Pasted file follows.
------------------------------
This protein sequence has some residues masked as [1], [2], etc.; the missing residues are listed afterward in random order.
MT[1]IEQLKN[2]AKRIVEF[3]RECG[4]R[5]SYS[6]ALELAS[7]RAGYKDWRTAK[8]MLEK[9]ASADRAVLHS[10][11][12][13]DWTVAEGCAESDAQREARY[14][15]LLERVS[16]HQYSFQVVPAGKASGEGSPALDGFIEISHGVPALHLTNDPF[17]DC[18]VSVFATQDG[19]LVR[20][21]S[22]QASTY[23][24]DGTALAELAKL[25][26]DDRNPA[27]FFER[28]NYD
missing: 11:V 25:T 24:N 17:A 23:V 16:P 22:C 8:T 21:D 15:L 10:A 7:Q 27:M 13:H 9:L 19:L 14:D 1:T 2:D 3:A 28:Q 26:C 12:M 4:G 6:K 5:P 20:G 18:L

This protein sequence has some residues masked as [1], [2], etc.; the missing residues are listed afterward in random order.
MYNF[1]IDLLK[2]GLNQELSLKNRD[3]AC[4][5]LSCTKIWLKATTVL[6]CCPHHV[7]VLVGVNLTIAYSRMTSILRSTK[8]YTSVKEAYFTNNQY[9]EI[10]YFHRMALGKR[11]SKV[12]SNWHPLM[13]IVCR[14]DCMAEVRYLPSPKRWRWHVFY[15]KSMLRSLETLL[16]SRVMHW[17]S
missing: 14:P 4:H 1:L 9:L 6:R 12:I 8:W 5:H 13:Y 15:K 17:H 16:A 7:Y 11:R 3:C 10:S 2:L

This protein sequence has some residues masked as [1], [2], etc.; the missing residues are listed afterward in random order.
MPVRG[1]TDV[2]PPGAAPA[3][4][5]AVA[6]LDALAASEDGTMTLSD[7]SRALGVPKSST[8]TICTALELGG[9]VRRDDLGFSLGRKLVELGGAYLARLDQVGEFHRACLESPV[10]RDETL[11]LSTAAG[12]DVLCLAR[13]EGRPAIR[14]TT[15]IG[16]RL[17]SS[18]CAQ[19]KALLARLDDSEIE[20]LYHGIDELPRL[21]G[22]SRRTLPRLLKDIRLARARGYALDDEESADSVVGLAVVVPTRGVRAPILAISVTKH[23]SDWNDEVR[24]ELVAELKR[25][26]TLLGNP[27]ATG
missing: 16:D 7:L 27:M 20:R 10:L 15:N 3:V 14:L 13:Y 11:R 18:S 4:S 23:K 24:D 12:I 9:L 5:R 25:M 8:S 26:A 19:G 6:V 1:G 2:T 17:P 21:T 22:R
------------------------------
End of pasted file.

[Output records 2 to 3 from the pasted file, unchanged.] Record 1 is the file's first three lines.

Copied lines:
This protein sequence has some residues masked as [1], [2], etc.; the missing residues are listed afterward in random order.
MYNF[1]IDLLK[2]GLNQELSLKNRD[3]AC[4][5]LSCTKIWLKATTVL[6]CCPHHV[7]VLVGVNLTIAYSRMTSILRSTK[8]YTSVKEAYFTNNQY[9]EI[10]YFHRMALGKR[11]SKV[12]SNWHPLM[13]IVCR[14]DCMAEVRYLPSPKRWRWHVFY[15]KSMLRSLETLL[16]SRVMHW[17]S
missing: 14:P 4:H 1:L 9:L 6:R 12:I 8:W 5:H 13:Y 15:K 17:H 16:A 7:Y 11:R 3:C 10:S 2:L

This protein sequence has some residues masked as [1], [2], etc.; the missing residues are listed afterward in random order.
MPVRG[1]TDV[2]PPGAAPA[3][4][5]AVA[6]LDALAASEDGTMTLSD[7]SRALGVPKSST[8]TICTALELGG[9]VRRDDLGFSLGRKLVELGGAYLARLDQVGEFHRACLESPV[10]RDETL[11]LSTAAG[12]DVLCLAR[13]EGRPAIR[14]TT[15]IG[16]RL[17]SS[18]CAQ[19]KALLARLDDSEIE[20]LYHGIDELPRL[21]G[22]SRRTLPRLLKDIRLARARGYALDDEESADSVVGLAVVVPTRGVRAPILAISVTKH[23]SDWNDEVR[24]ELVAELKR[25][26]TLLGNP[27]ATG
missing: 16:D 7:L 27:M 20:R 10:L 15:N 3:V 14:L 13:Y 11:R 18:S 4:S 23:K 24:D 12:I 9:L 5:R 25:M 8:S 26:A 19:G 6:V 1:G 2:T 17:P 21:T 22:R